In my last post, I covered the first six points (visioning through writing) in a twelve-step plan for producing a corporate or personal history book. Here are the remaining six steps.
6. Text review and approval
It is most efficient (and cost-effective) for the text to be reviewed and approved as final before it enters the design process—that is, the phase in which the text and images are laid out in page spreads with a program like InDesign. Text changes during the design phase are much more time-consuming, and therefore expensive, to make than changes in a simple Word file. This step, therefore, is crucial to achieving an on-time and on-budget history book project.
7. Image selection, scanning, and matching
When I say “images,” I am talking about more than photographs. The richest history book projects I’ve been involved with have blended photographs with images of letters, envelopes, playbills, ship manifests, passport pages, news clippings, etc., etc., etc. And the photographs themselves can be a mixture of print photos, digital photos, and archival photos sourced externally. The image management process includes selecting the images, scanning those that need to be digitized, touching up or otherwise correcting the scanned images, and matching each image to the text to give the designer some guidance in the layout process. The image matching process also identifies any gaps in images; if Chapters 1 through 3 have a wealth of images and Chapters 4 and 5 have hardly any, you know you’ve got to do something to bring some balance to the book. The answer often lies in external archives or in additional image research internally.
Although this is the step I’m usually the least involved in, design is my favourite phase of any history book project. I’m always amazed at how a talented graphic designer can bring a bunch of Word pages and a collection of images to full-colour, multidimensional life. As with the writing phase, the design phase usually has a checkpoint towards the beginning so that the client can weigh in on and approve the look and feel of the book before the designer has spent too much time on layout.
9. Design review and approval
The final design review and approval step is another crucial milestone. This is when final changes are made to the text (limited to essentials only; see step 6), photos, and captions. Changes are time-consuming and expensive here, but they are at least still possible before the book is printed and mistakes are memorialized—or copies are pulped at enormous expense.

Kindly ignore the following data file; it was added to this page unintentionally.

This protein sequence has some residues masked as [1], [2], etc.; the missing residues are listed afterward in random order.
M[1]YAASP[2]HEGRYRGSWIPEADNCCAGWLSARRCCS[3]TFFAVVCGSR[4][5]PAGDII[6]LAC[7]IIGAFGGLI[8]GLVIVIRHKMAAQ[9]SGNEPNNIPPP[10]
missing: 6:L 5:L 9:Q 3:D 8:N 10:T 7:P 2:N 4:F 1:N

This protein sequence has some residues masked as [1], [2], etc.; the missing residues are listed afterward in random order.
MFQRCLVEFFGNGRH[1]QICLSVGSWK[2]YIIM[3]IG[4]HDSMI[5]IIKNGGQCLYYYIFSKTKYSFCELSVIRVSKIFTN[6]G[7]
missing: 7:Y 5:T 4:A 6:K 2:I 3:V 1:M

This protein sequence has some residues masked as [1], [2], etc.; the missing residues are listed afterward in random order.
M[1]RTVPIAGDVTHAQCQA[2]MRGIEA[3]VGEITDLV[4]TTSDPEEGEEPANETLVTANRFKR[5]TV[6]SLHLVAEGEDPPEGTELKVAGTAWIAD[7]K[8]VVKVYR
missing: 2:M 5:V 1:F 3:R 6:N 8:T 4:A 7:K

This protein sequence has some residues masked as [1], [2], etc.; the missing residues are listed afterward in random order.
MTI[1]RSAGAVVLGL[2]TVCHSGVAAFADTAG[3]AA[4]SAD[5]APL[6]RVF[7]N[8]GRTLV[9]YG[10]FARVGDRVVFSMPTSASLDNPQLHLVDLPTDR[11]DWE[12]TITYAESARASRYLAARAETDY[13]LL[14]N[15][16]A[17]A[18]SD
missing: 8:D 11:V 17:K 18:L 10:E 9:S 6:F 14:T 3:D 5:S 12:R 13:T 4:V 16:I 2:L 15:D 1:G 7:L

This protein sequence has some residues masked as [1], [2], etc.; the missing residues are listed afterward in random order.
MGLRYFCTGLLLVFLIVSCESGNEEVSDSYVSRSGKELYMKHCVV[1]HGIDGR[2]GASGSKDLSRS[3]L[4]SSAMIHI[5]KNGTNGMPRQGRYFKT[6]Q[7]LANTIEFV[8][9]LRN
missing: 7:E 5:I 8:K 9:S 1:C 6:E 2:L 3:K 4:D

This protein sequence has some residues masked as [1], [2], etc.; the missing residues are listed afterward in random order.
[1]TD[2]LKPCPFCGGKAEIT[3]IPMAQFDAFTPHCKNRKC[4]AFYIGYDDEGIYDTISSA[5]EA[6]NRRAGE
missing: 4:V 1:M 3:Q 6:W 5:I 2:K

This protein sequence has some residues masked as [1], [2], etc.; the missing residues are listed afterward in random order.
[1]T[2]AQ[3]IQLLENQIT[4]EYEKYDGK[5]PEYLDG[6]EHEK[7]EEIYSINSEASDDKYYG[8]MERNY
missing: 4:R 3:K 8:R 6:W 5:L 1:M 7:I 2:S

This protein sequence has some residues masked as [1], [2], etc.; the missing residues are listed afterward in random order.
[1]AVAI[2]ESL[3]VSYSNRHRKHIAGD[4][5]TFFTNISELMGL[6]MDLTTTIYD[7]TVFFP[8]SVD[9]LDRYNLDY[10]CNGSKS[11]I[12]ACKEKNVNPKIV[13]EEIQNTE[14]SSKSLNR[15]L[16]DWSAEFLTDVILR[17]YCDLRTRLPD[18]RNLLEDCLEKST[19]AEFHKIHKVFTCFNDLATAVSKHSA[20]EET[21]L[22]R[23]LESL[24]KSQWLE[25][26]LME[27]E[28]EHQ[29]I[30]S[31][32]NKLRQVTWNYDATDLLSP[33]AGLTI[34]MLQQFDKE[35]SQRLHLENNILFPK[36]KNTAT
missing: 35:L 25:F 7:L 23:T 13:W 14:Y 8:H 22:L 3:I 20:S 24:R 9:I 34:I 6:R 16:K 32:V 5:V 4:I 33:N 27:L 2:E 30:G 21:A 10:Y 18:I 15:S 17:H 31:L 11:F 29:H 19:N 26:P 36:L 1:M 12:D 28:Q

The proofreading stage is usually done at the same time as Step 9, design review and approval. A professional proofreading is an exacting examination of textual and visual elements of the laid-out book. Do all page numbers appear where they should? Are running headers and footers correct? Is everything included that should be? Are the table of contents and cross-references correct? Do captions refer to the right images? And so on. This is the last chance to identify and correct issues of any sort.
Not all corporate or personal history books are indexed, but I think they should be (or at least the corporate books should be). A back-of-book index of terms such as personal and corporate names, places, events, and major concepts in the story is a vital finding aid to details in the book that are otherwise hard to locate.
12. Production and distribution
The final step in the process is production and distribution. Production could include the printing of physical books as well as production of digital versions of the story that can be read online or on a device like an iPad. The sky is really the limit today when it comes to the non-physical forms that a corporate or personal story can take and the means of distributing it to intended readers. This is a key point to be addressed at the beginning of the project (see Step 1), as it completely drives the rest of the project. (Maybe the history project doesn’t just end in a book, but also a video, or a website, or an app, or an . . . )
As you can see, producing a corporate or personal history book involves many streams of activity and potentially a lot of people. Simply put, it’s a project that needs to be managed to be successful, and project management is the over-arching element that must be factored in to the time frame and budget for a corporate or personal history book. Project management includes schedule management, communication and project updates, project meetings, contractor management, budget oversight, file organization, and production and print management, to name just a few key tasks.
This all might sound like a lot to take on, but the time and financial investment in a history book can yield rich returns. A personal history book is a keepsake legacy that future generations will value forever, and a corporate history book can advance client relationships, engage employees, instill company culture, celebrate a legacy, and preserve organizational memory more cost-effectively than many other marketing or culture-building methods.